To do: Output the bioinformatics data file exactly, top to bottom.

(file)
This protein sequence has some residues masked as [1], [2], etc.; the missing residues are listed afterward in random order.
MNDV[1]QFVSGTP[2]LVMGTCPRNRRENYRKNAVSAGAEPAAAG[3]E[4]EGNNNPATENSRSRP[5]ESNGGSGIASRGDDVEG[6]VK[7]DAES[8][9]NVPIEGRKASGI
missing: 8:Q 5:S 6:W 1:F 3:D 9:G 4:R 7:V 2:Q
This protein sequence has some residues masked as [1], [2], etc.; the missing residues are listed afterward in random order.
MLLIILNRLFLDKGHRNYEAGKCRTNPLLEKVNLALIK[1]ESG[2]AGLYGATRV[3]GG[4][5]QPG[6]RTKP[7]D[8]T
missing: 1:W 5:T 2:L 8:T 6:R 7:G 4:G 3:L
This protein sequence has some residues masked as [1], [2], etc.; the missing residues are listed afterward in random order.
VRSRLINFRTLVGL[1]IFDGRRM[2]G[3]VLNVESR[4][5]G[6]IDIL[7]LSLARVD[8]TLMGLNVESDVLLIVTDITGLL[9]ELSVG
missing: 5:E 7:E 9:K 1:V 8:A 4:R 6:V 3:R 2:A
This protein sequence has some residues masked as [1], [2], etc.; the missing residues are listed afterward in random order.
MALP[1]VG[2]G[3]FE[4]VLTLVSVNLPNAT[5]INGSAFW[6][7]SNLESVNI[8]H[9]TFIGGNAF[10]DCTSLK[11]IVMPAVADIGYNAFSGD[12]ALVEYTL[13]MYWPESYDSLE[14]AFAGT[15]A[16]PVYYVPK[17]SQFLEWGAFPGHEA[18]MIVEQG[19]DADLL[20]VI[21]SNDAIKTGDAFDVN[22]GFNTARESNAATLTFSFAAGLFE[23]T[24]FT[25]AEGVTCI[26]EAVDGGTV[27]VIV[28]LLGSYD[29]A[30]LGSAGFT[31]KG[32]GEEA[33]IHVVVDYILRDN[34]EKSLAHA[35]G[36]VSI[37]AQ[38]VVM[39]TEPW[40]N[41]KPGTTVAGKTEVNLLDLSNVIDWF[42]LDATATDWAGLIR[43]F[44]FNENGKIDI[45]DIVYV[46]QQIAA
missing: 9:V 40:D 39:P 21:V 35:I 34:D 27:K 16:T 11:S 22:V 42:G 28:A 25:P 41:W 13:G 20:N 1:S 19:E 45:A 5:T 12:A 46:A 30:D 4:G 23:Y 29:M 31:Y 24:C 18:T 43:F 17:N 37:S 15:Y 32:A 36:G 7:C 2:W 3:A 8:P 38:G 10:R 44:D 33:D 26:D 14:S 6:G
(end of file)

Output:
This protein sequence has some residues masked as [1], [2], etc.; the missing residues are listed afterward in random order.
MNDV[1]QFVSGTP[2]LVMGTCPRNRRENYRKNAVSAGAEPAAAG[3]E[4]EGNNNPATENSRSRP[5]ESNGGSGIASRGDDVEG[6]VK[7]DAES[8][9]NVPIEGRKASGI
missing: 8:Q 5:S 6:W 1:F 3:D 9:G 4:R 7:V 2:Q
This protein sequence has some residues masked as [1], [2], etc.; the missing residues are listed afterward in random order.
MLLIILNRLFLDKGHRNYEAGKCRTNPLLEKVNLALIK[1]ESG[2]AGLYGATRV[3]GG[4][5]QPG[6]RTKP[7]D[8]T
missing: 1:W 5:T 2:L 8:T 6:R 7:G 4:G 3:L
This protein sequence has some residues masked as [1], [2], etc.; the missing residues are listed afterward in random order.
VRSRLINFRTLVGL[1]IFDGRRM[2]G[3]VLNVESR[4][5]G[6]IDIL[7]LSLARVD[8]TLMGLNVESDVLLIVTDITGLL[9]ELSVG
missing: 5:E 7:E 9:K 1:V 8:A 4:R 6:V 3:R 2:A
This protein sequence has some residues masked as [1], [2], etc.; the missing residues are listed afterward in random order.
MALP[1]VG[2]G[3]FE[4]VLTLVSVNLPNAT[5]INGSAFW[6][7]SNLESVNI[8]H[9]TFIGGNAF[10]DCTSLK[11]IVMPAVADIGYNAFSGD[12]ALVEYTL[13]MYWPESYDSLE[14]AFAGT[15]A[16]PVYYVPK[17]SQFLEWGAFPGHEA[18]MIVEQG[19]DADLL[20]VI[21]SNDAIKTGDAFDVN[22]GFNTARESNAATLTFSFAAGLFE[23]T[24]FT[25]AEGVTCI[26]EAVDGGTV[27]VIV[28]LLGSYD[29]A[30]LGSAGFT[31]KG[32]GEEA[33]IHVVVDYILRDN[34]EKSLAHA[35]G[36]VSI[37]AQ[38]VVM[39]TEPW[40]N[41]KPGTTVAGKTEVNLLDLSNVIDWF[42]LDATATDWAGLIR[43]F[44]FNENGKIDI[45]DIVYV[46]QQIAA
missing: 9:V 40:D 39:P 21:V 35:I 34:D 27:K 16:T 11:S 22:V 42:G 28:A 25:P 41:W 13:G 20:N 1:S 19:E 45:A 5:T 12:A 46:A 30:D 4:G 23:Y 29:M 31:Y 24:C 18:T 43:F 17:N 37:S 15:Y 32:A 36:G 7:C 2:W 3:A 8:P 38:G 10:R 44:D 33:D 26:D 14:S 6:G